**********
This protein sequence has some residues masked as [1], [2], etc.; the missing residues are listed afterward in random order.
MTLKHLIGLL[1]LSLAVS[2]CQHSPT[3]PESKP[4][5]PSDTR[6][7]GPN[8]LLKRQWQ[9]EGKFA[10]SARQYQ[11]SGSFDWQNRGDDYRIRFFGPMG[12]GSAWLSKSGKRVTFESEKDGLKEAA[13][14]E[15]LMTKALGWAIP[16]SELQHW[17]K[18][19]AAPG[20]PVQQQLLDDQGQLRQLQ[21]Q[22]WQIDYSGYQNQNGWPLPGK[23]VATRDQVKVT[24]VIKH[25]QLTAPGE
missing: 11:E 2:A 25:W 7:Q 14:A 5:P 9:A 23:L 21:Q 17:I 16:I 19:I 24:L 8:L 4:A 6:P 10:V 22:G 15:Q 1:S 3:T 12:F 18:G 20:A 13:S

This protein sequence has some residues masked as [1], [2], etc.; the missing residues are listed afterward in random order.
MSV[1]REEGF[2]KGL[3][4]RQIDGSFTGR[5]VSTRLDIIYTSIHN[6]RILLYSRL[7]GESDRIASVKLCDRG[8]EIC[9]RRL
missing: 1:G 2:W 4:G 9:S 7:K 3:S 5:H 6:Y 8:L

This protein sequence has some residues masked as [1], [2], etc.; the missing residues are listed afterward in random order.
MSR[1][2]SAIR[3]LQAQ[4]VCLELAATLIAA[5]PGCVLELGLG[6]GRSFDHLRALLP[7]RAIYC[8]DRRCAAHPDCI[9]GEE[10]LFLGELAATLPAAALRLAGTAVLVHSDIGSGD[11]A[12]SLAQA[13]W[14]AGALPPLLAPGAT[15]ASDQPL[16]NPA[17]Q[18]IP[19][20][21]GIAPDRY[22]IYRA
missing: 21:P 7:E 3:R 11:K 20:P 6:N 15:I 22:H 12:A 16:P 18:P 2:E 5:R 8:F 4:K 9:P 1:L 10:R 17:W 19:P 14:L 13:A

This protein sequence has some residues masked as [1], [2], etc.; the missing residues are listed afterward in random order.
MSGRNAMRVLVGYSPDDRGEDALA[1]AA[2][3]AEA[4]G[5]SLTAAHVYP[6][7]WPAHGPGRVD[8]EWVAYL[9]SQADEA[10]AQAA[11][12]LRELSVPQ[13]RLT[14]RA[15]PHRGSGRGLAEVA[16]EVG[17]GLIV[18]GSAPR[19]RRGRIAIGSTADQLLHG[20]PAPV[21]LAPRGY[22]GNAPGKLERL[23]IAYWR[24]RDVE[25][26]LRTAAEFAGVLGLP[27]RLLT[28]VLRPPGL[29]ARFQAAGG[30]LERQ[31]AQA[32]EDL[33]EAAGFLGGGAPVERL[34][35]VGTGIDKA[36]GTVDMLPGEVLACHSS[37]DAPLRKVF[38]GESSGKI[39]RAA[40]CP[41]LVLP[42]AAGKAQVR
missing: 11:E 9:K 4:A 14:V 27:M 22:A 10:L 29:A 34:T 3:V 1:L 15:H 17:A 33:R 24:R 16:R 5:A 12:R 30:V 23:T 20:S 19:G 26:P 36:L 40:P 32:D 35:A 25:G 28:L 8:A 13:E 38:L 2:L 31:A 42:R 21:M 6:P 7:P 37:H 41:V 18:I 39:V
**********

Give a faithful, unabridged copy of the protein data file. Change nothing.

This protein sequence has some residues masked as [1], [2], etc.; the missing residues are listed afterward in random order.
MTLKHLIGLL[1]LSLAVS[2]CQHSPT[3]PESKP[4][5]PSDTR[6][7]GPN[8]LLKRQWQ[9]EGKFA[10]SARQYQ[11]SGSFDWQNRGDDYRIRFFGPMG[12]GSAWLSKSGKRVTFESEKDGLKEAA[13][14]E[15]LMTKALGWAIP[16]SELQHW[17]K[18][19]AAPG[20]PVQQQLLDDQGQLRQLQ[21]Q[22]WQIDYSGYQNQNGWPLPGK[23]VATRDQVKVT[24]VIKH[25]QLTAPGE
missing: 11:E 2:A 25:W 7:Q 14:A 5:P 9:A 23:L 21:Q 17:I 16:I 19:I 24:L 8:L 4:A 6:P 10:V 22:G 15:Q 1:S 3:T 12:F 18:G 20:A 13:S

This protein sequence has some residues masked as [1], [2], etc.; the missing residues are listed afterward in random order.
MSV[1]REEGF[2]KGL[3][4]RQIDGSFTGR[5]VSTRLDIIYTSIHN[6]RILLYSRL[7]GESDRIASVKLCDRG[8]EIC[9]RRL
missing: 1:G 2:W 4:G 9:S 7:K 3:S 5:H 6:Y 8:L

This protein sequence has some residues masked as [1], [2], etc.; the missing residues are listed afterward in random order.
MSR[1][2]SAIR[3]LQAQ[4]VCLELAATLIAA[5]PGCVLELGLG[6]GRSFDHLRALLP[7]RAIYC[8]DRRCAAHPDCI[9]GEE[10]LFLGELAATLPAAALRLAGTAVLVHSDIGSGD[11]A[12]SLAQA[13]W[14]AGALPPLLAPGAT[15]ASDQPL[16]NPA[17]Q[18]IP[19][20][21]GIAPDRY[22]IYRA
missing: 21:P 7:E 3:R 11:K 20:P 6:N 15:I 22:H 12:A 16:P 18:P 2:E 5:R 8:F 4:K 9:P 1:L 10:R 17:W 19:P 14:L 13:A

This protein sequence has some residues masked as [1], [2], etc.; the missing residues are listed afterward in random order.
MSGRNAMRVLVGYSPDDRGEDALA[1]AA[2][3]AEA[4]G[5]SLTAAHVYP[6][7]WPAHGPGRVD[8]EWVAYL[9]SQADEA[10]AQAA[11][12]LRELSVPQ[13]RLT[14]RA[15]PHRGSGRGLAEVA[16]EVG[17]GLIV[18]GSAPR[19]RRGRIAIGSTADQLLHG[20]PAPV[21]LAPRGY[22]GNAPGKLERL[23]IAYWR[24]RDVE[25][26]LRTAAEFAGVLGLP[27]RLLT[28]VLRPPGL[29]ARFQAAGG[30]LERQ[31]AQA[32]EDL[33]EAAGFLGGGAPVERL[34][35]VGTGIDKA[36]GTVDMLPGEVLACHSS[37]DAPLRKVF[38]GESSGKI[39]RAA[40]CP[41]LVLP[42]AAGKAQVR
missing: 11:E 9:K 4:A 14:V 27:M 22:A 10:L 29:A 34:T 3:V 1:L 15:H 17:A 33:R 24:R 16:R 5:A 12:R 30:V 23:T 20:S 19:G 26:P 36:L 40:P 32:D 35:A 25:G 28:L 8:A 13:E 38:L 2:L 31:A 42:R 21:M 6:P 7:P 37:H 41:V 18:I 39:V